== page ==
Alon Davidi
Alon DavidiYossi Aloni/Flash90

Alon Davidi, the mayor of the southern Israeli city of Sderot, wrote a special essay on the continuation of the war to The New York Times.

“Until the morning of Oct. 7, the town of Sderot in southern Israel was a parable of hope and success. Less than a mile from the Gaza border, it emerged a few years after the 1948 Arab-Israeli war as a haven for Jewish refugees fleeing antisemitic persecution — from North Africa, Kurdish lands, Ethiopia and the former Soviet Union,” he began.

He described the situation in the city since the 2005 Disengagement: “Rocket attacks from Gaza-based terrorist groups became the new normal. Air raid sirens and rushed trips to bomb shelters invaded our days and nights.”

Davidi added that Gaza has suffered under Hamas as well. “Our experience was also part of a larger narrative of suffering on both sides of the border, all at the hands of the brutal Hamas terror group. Along with Sderot and the surrounding region, Gaza’s more than two million residents have been subject since 2007 to the authoritarian rule of Hamas. Their overlords, some of whom took up residence in Qatar and elsewhere, didn’t seem to care much when their hostility toward Israel resulted in wars and economic hardship for their own people.”

Davidi also noted that Sderot not only flourished itself, but also made significant efforts to assist the people of Gaza, offering a variety of opportunities for development and employment, but everything changed when Hamas attacked.

“Hamas launched an unprecedented assault against the population of Israel, killing about 1,200 Israelis and foreign nationals in a brutal rampage that included taking about 240 hostages back to Gaza and systematic sexual assaults. My administration and I were faced with the gut-wrenching decision to evacuate our city and its 36,000 inhabitants. In just a few days, we relocated men, women and children to shelters all over Israel. Some 6,000 residents remain amid an excruciating silence, punctured by still-recurring alerts for Hamas rockets overhead.”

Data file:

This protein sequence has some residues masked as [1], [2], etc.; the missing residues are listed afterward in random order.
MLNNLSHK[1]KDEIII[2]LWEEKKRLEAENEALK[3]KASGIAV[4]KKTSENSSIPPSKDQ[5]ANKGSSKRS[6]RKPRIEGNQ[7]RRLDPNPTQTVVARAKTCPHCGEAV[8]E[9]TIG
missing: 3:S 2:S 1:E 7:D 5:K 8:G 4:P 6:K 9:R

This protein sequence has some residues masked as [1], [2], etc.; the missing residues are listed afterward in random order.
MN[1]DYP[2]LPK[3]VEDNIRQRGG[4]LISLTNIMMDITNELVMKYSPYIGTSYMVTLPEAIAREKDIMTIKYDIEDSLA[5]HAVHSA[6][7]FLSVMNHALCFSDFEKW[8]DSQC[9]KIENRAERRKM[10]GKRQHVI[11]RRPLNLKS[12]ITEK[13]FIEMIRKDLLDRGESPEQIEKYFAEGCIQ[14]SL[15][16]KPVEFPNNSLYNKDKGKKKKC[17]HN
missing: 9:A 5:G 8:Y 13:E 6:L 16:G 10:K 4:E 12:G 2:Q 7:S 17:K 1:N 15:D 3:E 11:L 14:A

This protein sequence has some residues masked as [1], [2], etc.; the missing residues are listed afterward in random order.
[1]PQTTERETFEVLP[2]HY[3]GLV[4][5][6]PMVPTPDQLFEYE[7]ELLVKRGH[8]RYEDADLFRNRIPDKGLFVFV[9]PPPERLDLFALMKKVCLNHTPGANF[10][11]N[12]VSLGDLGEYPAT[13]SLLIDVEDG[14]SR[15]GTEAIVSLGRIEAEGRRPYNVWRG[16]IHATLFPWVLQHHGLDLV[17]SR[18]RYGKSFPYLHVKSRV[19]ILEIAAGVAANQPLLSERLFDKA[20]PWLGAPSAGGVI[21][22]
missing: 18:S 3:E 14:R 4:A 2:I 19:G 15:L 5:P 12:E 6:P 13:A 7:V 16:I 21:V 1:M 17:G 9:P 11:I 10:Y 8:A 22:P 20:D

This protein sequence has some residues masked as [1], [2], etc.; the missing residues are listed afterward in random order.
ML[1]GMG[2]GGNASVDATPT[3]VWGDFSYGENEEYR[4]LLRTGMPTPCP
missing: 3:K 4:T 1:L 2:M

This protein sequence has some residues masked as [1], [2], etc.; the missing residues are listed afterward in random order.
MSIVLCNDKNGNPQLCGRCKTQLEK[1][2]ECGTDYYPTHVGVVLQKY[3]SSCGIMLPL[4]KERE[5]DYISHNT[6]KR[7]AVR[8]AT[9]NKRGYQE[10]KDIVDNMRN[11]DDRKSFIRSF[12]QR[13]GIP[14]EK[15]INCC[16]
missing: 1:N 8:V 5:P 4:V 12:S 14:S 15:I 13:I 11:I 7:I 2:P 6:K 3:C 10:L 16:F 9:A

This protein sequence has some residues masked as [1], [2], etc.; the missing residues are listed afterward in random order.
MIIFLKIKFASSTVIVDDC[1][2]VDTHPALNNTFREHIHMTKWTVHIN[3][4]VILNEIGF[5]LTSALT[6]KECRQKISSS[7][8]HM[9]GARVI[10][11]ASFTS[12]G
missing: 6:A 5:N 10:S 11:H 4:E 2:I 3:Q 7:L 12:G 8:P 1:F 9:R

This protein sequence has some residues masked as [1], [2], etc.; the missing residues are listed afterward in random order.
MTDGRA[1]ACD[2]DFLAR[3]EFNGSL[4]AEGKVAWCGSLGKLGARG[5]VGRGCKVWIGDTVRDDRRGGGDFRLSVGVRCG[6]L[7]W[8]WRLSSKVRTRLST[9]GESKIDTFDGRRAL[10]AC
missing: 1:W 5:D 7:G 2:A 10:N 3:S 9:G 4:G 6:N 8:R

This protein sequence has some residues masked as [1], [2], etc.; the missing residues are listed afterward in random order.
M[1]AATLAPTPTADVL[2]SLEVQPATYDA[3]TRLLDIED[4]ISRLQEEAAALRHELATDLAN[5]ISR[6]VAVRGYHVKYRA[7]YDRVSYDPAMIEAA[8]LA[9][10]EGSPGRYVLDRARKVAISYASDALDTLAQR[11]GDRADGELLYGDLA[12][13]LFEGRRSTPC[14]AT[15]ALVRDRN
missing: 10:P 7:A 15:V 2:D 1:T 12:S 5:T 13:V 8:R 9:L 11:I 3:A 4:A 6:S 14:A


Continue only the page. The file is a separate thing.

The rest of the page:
Davidi further detailed the many hardships faced by the residents of Sderot on all levels, as individuals, families, and communities, and his own challenges in continuing his functions as Mayor while evacuated.

He also praised the attempts by residents to return to routine, and the national solidarity that has brought them significant offers of volunteer aid from all quarters.

“What sustains us through these difficult times is the hope that Oct. 7 was a turning point, igniting global awareness of the need to end the Hamas nightmare. It is undeniable that this war has brought a heavy cost to both sides,” he explained.

Regarding the war itself, he commented, “We trust the Israel Defense Forces’ commitment to minimizing civilian casualties and safeguarding our soldiers and hostages, but even the most ethical and advanced military cannot avoid tragic outcomes when facing an enemy that uses its own people as human shields. Equally important is our commitment to rescue the hostages languishing in captivity in Gaza — 136, although two-dozen are presumed dead.”

He called on the world to commit to preventing such events from recurring, and to rebuilding on both sides: “As we move forward, I urge the world to recognize our agony and resolve to ensure it is never repeated. Let us uphold the dreams of the refugees who built Sderot, to build better lives for themselves and for their children. We hope for the same for Gazans, who must also recognize that the people of Sderot will not bow to adversity.”